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Colon v. Guthrie Clinic

UNITED STATES DISTRICT COURT WESTERN DISTRICT OF NEW YORK


March 7, 2008

DEBBIE COLON, PLAINTIFF,
v.
GUTHRIE CLINIC, LTD. AND UNUMPROVIDENT, DEFENDANTS.

The opinion of the court was delivered by: Michael A. Telesca United States District Judge

DECISION and ORDER

INTRODUCTION

Plaintiff Debbie Colon, ("Colon") originally brought this action in New York State Supreme Court against defendants Guthrie Clinic, Ltd. and UNUM Life Insurance Company of America (incorrectly sued as "Unumprovident") claiming that the defendants failed to honor a change in her deceased husband's life insurance policy that would have provided her with increased benefits upon the death of her late husband George Colon, Jr., ("Mr. Colon"). Specifically, the plaintiff alleges that she and her late husband, who was an employee of the Guthrie Clinic, met with a human resources representative of the Clinic on or about November 4, 2004, and altered his existing life insurance policy to increase his death benefit. Shortly thereafter, on January 1, 2005, Mr. Colon passed away. According to the plaintiff, however, she did not receive the enhanced death benefit. Plaintiff also seeks a declaration that she is entitled to half of Mr. Colon's pension benefits.

On October 24, 2006, the defendants removed this action to Federal Court on grounds that the insurance policy at issue is governed by the Employee Retirement Income and Security Act of 1974 ("ERISA"). Defendant UNUM Life Insurance Company of America ("UNUM") now moves for summary judgment against the plaintiff on grounds that plaintiff has failed to establish any violation of ERISA, and is not entitled to increased benefits under the life insurance policy. Defendant Guthrie Clinic moves to dismiss plaintiff's First Cause of Action relating to the life insurance policy on grounds that plaintiff has failed to state a cause of action upon which relief may be granted. Specifically, both defendants contend that because Mr. Colon was neither an active employee of the Guthrie Clinic at the time he attempted to change his policy, nor at the time he passed away, under the express terms of the policy, the proposed change in his coverage never wentr into effect. Plaintiff opposes the defendants' motions, and seeks remand of this action to state court.

For the reasons set forth below, I grant the defendants' motions to dismiss and for summary judgment, and dismiss plaintiff's Complaint with prejudice in its entirety against UNUM, and dismiss with prejudice plaintiff's First Cause of Action against defendant Guthrie Clinic.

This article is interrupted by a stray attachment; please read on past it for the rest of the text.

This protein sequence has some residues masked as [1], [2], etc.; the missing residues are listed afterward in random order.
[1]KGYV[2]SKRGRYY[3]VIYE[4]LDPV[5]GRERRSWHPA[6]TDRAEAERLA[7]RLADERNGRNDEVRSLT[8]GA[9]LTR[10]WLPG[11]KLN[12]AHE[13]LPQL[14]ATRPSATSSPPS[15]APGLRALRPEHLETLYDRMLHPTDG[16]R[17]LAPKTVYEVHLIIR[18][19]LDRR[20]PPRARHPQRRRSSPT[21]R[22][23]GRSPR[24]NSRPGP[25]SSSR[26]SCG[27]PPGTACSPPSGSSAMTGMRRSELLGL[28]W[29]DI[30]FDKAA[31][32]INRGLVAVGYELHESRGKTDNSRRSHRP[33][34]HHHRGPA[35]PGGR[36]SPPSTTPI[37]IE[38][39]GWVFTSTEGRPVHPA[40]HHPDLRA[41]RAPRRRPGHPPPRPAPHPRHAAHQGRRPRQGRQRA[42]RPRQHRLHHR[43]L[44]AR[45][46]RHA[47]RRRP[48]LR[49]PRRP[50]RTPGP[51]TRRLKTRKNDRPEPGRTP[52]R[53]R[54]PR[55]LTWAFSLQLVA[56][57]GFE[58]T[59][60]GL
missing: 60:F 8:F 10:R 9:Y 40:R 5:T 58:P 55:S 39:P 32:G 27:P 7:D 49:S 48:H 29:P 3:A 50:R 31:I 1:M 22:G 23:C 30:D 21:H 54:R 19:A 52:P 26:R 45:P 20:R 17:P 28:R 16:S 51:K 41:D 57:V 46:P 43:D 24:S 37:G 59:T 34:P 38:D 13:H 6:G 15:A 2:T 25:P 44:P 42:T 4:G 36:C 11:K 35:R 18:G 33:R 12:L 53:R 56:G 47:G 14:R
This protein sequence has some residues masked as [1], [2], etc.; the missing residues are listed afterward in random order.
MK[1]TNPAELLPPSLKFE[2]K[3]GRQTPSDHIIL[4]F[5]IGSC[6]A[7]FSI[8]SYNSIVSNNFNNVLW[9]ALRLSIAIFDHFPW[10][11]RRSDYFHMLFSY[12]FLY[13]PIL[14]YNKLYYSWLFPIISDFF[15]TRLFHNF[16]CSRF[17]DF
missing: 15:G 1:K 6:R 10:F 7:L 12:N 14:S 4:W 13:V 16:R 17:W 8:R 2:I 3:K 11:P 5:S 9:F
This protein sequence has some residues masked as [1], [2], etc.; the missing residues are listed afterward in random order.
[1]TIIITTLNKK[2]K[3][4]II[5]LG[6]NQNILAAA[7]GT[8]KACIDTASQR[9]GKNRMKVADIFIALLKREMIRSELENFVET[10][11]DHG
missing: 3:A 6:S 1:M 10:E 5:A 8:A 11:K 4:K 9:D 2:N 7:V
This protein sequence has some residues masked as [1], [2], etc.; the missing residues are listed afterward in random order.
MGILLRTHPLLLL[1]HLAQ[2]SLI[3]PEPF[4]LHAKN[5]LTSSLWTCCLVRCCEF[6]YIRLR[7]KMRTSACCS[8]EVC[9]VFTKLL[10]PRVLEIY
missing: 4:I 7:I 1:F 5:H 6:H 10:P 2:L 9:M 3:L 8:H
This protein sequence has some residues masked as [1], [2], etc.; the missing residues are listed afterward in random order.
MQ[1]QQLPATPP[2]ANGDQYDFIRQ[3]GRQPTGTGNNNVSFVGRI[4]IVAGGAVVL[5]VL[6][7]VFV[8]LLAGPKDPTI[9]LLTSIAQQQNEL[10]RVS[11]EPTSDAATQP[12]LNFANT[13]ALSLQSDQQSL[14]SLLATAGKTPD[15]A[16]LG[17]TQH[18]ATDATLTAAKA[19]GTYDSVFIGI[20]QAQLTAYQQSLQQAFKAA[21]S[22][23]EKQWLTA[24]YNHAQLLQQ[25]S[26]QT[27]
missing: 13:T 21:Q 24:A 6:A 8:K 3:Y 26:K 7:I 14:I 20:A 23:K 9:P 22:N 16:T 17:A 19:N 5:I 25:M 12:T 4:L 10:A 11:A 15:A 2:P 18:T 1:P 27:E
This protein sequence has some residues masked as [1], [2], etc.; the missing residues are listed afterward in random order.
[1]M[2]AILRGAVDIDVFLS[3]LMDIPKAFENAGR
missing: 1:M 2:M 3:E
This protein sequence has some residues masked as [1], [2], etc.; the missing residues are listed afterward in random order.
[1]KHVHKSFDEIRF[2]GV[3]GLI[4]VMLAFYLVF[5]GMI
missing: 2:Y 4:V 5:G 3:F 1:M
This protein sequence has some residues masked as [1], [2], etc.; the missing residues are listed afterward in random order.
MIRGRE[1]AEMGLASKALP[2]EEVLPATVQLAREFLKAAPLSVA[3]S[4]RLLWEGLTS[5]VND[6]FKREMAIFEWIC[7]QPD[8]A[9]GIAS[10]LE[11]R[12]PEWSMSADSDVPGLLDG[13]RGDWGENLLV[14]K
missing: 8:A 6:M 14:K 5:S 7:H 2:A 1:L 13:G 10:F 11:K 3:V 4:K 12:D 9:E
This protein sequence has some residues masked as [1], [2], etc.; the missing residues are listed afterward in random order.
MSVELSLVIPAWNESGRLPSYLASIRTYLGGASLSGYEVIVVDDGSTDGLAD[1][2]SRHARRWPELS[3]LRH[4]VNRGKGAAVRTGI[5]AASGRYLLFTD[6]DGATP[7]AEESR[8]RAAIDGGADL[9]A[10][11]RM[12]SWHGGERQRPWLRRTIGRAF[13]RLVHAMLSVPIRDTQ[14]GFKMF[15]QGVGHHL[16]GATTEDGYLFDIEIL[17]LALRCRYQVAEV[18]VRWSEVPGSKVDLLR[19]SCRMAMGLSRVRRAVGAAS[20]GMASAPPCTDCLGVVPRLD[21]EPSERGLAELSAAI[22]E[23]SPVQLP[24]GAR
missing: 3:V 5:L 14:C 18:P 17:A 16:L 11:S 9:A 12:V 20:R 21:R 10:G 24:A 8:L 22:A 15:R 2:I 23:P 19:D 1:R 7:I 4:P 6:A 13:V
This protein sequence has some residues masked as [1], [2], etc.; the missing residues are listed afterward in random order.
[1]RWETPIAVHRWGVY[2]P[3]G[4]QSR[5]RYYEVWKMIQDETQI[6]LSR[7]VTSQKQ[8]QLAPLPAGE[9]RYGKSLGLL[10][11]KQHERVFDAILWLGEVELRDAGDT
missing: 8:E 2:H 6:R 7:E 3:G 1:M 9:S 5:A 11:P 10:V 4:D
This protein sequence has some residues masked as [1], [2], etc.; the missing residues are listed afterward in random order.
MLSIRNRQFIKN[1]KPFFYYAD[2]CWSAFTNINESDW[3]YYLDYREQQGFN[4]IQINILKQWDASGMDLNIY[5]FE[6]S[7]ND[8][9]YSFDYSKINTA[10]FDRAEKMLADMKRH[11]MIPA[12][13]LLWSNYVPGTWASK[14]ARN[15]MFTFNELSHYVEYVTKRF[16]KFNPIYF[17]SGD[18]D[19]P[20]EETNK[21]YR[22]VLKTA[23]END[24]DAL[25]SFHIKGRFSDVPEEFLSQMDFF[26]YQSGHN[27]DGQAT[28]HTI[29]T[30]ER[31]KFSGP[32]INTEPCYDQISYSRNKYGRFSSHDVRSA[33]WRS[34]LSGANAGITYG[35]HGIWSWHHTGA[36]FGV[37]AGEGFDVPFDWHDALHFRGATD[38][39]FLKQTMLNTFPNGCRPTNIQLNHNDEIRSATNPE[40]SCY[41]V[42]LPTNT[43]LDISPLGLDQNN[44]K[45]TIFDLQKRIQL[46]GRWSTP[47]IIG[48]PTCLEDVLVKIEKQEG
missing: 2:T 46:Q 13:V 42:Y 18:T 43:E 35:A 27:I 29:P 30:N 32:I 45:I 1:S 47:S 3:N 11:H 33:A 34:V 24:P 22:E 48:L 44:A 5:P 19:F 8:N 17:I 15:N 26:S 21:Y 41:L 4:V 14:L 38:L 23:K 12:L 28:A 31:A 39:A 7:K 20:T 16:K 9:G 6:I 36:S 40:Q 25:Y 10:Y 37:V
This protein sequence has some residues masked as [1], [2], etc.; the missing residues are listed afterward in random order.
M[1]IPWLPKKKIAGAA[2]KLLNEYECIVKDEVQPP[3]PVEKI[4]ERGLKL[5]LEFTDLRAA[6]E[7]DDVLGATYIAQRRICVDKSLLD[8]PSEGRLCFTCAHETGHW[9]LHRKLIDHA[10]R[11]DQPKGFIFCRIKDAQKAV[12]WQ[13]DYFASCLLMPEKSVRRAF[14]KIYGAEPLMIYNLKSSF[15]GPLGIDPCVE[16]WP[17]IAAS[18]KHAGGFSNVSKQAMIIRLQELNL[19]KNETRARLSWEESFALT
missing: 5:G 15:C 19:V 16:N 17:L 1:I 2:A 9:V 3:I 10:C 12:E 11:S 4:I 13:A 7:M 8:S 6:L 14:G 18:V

BACKGROUND

Plaintiff Debbie Colon is the widow of George Colon, Jr., who passed away on January 1, 2005. Prior to his death, Mr. Colon had been an employee of the Guthrie Clinic in Sayre, Pennsylvania, working as a maintenance technician. Mr. Colon participated in a group life insurance plan offered by the Guthrie Clinic and underwritten by UNUM. (hereinafter the "plan" or "policy"). Pursuant to the terms of his policy, plaintiff (as beneficiary of Mr. Colon's policy) was entitled to a death benefit of $50,000.

Prior to September 10, 2004, Mr. Colon was diagnosed with liver cancer. On September 11, 2004, Mr. Colon began short-term disability leave, and as a result, was no longer considered (for purposes of the life insurance policy) an active employee of the Clinic. On or about November 4, 2004, the plaintiff and Mr. Colon met with Mary King, ("King") a human resources representative of the Guthrie Clinic.*fn1 At that meeting, Mr. and Mrs. Colon expressed an interest in amending Mr. Colon's life insurance policy to increase his death benefit from $50,000 to $108,000, which was approximately three-times the amount of his annual salary. According to the plaintiff, King assured the Colons that notwithstanding express language written on the amendment form that Mr. Colon signed which stated that the increased coverage would not go into effect until after he resumed employment, the change to the policy was valid, and would become effective on January 1, 2005.

On January 1, 2005, Mr. Colon passed away. On January 19, 2005, Mrs. Colon received a death benefit from UNUM in the amount of $50,000, plus interest. Plaintiff contends that based on the change to the policy made in November, 2004, she was entitled to $108,000 plus interest. She claims that when she attempted to collect these benefits, she was informed by UNUM that under the express terms of the policy, the purported changes to Mr. Colon's policy were not effective because Mr. Colon was not an active employee at the time the changes were made, nor was he an active employee at the time he passed away. Following the denial of plaintiff's request for increased benefits, plaintiff brought the instant action in New York State Supreme Court, Stueben County. The action was thereafter removed to this court.

DISCUSSION

I. Summary Judgment and Motion to Dismiss Standards

Summary judgment is proper when "there is no genuine issue as to any material fact and...the moving party is entitled to judgment as a matter of law." Fed. R. Civ. P. 56(c). In evaluating a motion for summary judgment, courts must draw all reasonable inferences in favor of the non-movant. See, generally, Anderson v. Liberty Lobby, Inc., 477 U.S. 242, 255 (1986).

Rule 12(b)(6) of the Federal Rules of Civil Procedure provides for dismissal of the Complaint where the plaintiff has failed to state a claim upon which relief can be granted. When evaluating a Rule 12(b)(6) motion, the court must ascertain, after presuming all factual allegations in the pleading to be true and viewing them in the light most favorable to the plaintiff, whether or not the plaintiff has stated any valid ground for relief. Ferran v. Town of Nassau, 11 F.3rd 21, 22 (2d Cir. 1993), cert. denied, 513 U.S. 1014 (1994). The court may grant a Rule 12(b)(6) motion only where "`it appears beyond doubt that the plaintiff can prove no set of facts in support of his claim which would entitle him to relief.'" Allen v. WestPoint-Pepperell, Inc., 945 F.2d 40, 44 (2d Cir. 1991) (quoting Conley v. Gibson, 355 U.S. 41, 45-46 (1957)).

II. Plaintiff has failed to State a Claim under ERISA